For what it is worth, this is a cool concept.
For what it is worth, this is a cool concept.
Posted in Cultural Commentary, tagged 2008 Presidential Election, America, Barack Obama, Christianity, Democratic National Convention, John McCain, political speech, Politics, public discourse, public political discourse, religious language, Republican National Convention, Sarah Palin, United States of America on September 4, 2008 | 1 Comment »
Last night my wife Molly and I watched the coverage of the Republican National Convention, in large part to catch the remarks of Republican Vice Presidential nominee Sarah Palin. You can read the full text of her speech here, or watch here. To view the full speech you’ll need to click through a few links on YouTube, as the speech is broken in to segments. Below you’re going to find some of my connected, but disjointed highlights from both conventions. I’m not writing an essay here, but I’m presenting snippets I think are important to consider.
As the evening progressed Molly was on Facebook watch, tracking the status updates of a number of friends as they posted reactions to Palin. Some of the more humorous comments included, “is America getting Punk’d right now?” to “I’m waiting for someone to pop up and say, ‘Smile, you’re on Candid Camera!’” My friends’ updates included:
Perhaps my disillusionment with the presentation of both parties lies in the fact these events, and the speeches which are given during these events, are tailor made for media coverage and the manipulation of image. Sarah Palin’s speech was a great example of this type of politics. ”Attack-dog” tactics are not new in politics–they are as old as the earth. But in the age of media, pithy statements sway voters. The catchier, the more humorous, the better. Forget actually talking about a proposed plan, strategy while in office, or solutions to actual problems which exist in this country–that is not what political conventions are for. Political conventions are for the delivery of zingers which will carry your campaign. Here are a few of one liners which will be featured in both radio and television reports throughout the day:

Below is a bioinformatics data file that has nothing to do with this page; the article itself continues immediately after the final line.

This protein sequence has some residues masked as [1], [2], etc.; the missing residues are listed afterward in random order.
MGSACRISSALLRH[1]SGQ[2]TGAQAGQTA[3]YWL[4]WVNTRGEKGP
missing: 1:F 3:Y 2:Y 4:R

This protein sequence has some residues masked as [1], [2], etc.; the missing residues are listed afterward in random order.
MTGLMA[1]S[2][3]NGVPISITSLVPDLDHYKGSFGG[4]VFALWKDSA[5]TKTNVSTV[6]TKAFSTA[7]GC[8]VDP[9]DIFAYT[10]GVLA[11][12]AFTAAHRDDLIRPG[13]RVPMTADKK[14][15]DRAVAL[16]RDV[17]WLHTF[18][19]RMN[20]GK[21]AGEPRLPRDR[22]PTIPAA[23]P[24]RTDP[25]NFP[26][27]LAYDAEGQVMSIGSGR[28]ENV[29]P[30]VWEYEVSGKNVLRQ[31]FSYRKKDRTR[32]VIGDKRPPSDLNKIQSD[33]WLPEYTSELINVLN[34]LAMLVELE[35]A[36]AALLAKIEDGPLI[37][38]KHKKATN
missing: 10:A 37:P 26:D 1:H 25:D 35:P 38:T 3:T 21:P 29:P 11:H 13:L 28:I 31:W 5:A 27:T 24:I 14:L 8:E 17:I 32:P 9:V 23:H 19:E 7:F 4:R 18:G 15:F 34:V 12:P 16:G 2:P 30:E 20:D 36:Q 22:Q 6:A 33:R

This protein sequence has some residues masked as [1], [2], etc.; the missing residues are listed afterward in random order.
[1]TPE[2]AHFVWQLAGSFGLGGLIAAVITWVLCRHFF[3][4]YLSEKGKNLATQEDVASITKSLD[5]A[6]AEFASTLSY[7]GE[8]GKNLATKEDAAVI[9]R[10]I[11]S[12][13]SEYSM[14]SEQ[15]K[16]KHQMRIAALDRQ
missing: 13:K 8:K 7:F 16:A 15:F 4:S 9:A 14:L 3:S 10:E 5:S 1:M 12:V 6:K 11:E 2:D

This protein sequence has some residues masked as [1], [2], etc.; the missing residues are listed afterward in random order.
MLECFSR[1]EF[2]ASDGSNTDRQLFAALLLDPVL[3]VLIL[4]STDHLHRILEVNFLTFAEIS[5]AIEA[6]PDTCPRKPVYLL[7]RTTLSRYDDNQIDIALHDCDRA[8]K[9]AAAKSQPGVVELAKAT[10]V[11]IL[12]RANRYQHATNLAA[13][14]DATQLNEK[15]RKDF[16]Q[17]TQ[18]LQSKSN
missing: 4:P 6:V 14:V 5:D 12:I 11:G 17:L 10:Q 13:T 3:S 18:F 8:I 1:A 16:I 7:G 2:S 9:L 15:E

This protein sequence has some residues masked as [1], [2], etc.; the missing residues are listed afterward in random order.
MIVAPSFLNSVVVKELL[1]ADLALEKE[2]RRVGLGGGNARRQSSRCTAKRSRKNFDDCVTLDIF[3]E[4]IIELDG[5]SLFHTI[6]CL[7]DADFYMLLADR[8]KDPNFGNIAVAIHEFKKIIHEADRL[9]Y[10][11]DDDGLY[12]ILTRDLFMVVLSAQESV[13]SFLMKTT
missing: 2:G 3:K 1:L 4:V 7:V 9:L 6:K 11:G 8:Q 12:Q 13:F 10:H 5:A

If you read the text version of Palin’s speech, you’ll find that it is sound bite after sound bite, short statement followed by short statement. No topic is treated for more than 60 seconds, many of the issues are given much less. During her speech, it seemed as though no more than 30 seconds would pass before her speech reached a moment calling for applause or the response of the audience.
The sad reality of this format is that it seems to diminish discourse, reducing the basis upon which we nominate and elect our officials to their ability to formulate catchy slogans fit for media consumption and propagation.
I wish I had the confidence in the American public to believe that most people will weigh the issues, research the candidates, and read up on proposed plans and strategies each candidate puts forth before casting their vote. At this stage I don’t have that confidence.